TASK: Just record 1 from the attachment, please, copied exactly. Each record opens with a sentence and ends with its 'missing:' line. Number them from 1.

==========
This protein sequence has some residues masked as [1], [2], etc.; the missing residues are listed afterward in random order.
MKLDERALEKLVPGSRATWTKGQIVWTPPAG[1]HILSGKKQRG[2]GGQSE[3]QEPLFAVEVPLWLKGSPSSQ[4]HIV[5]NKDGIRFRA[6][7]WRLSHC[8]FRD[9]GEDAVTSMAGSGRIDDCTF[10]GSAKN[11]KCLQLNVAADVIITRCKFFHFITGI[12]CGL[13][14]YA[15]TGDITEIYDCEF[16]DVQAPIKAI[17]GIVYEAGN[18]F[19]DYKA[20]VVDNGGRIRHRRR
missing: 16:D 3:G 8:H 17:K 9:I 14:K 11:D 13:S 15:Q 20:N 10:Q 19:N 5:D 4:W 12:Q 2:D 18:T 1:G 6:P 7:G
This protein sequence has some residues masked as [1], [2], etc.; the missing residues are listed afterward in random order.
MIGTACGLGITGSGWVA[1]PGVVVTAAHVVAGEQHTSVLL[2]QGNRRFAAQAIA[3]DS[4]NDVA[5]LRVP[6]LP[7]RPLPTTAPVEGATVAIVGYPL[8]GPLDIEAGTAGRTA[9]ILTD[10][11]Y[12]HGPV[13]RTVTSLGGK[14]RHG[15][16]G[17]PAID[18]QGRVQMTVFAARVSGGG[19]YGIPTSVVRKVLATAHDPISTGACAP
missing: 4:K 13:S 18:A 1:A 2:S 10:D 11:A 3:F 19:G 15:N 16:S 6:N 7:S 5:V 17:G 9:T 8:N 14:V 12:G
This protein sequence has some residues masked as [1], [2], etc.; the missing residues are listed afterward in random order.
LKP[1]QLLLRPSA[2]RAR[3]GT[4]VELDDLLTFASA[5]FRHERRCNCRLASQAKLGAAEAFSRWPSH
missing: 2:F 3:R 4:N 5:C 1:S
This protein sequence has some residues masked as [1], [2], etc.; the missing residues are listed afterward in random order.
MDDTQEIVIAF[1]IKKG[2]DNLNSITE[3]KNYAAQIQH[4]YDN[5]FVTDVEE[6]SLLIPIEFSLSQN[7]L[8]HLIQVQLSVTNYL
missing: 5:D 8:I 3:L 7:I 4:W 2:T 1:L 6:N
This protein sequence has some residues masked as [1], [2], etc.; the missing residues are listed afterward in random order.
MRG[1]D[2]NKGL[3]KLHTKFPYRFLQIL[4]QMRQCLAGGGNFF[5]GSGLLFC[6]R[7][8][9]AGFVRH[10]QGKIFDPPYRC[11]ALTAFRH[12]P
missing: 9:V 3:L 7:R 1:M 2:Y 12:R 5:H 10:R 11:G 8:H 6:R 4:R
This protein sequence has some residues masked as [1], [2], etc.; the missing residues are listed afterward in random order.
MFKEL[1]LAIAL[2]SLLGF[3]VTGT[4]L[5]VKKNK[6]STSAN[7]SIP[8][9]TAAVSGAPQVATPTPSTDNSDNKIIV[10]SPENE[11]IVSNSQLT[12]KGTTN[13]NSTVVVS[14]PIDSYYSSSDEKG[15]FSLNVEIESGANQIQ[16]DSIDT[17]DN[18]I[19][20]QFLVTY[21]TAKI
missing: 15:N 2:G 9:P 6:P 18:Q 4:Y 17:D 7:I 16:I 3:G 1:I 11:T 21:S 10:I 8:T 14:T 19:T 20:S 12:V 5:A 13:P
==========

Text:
This protein sequence has some residues masked as [1], [2], etc.; the missing residues are listed afterward in random order.
MKLDERALEKLVPGSRATWTKGQIVWTPPAG[1]HILSGKKQRG[2]GGQSE[3]QEPLFAVEVPLWLKGSPSSQ[4]HIV[5]NKDGIRFRA[6][7]WRLSHC[8]FRD[9]GEDAVTSMAGSGRIDDCTF[10]GSAKN[11]KCLQLNVAADVIITRCKFFHFITGI[12]CGL[13][14]YA[15]TGDITEIYDCEF[16]DVQAPIKAI[17]GIVYEAGN[18]F[19]DYKA[20]VVDNGGRIRHRRR
missing: 16:D 3:G 8:H 17:K 9:I 14:K 11:D 13:S 15:Q 20:N 10:Q 19:N 5:D 4:W 12:Q 2:D 18:T 1:G 6:P 7:G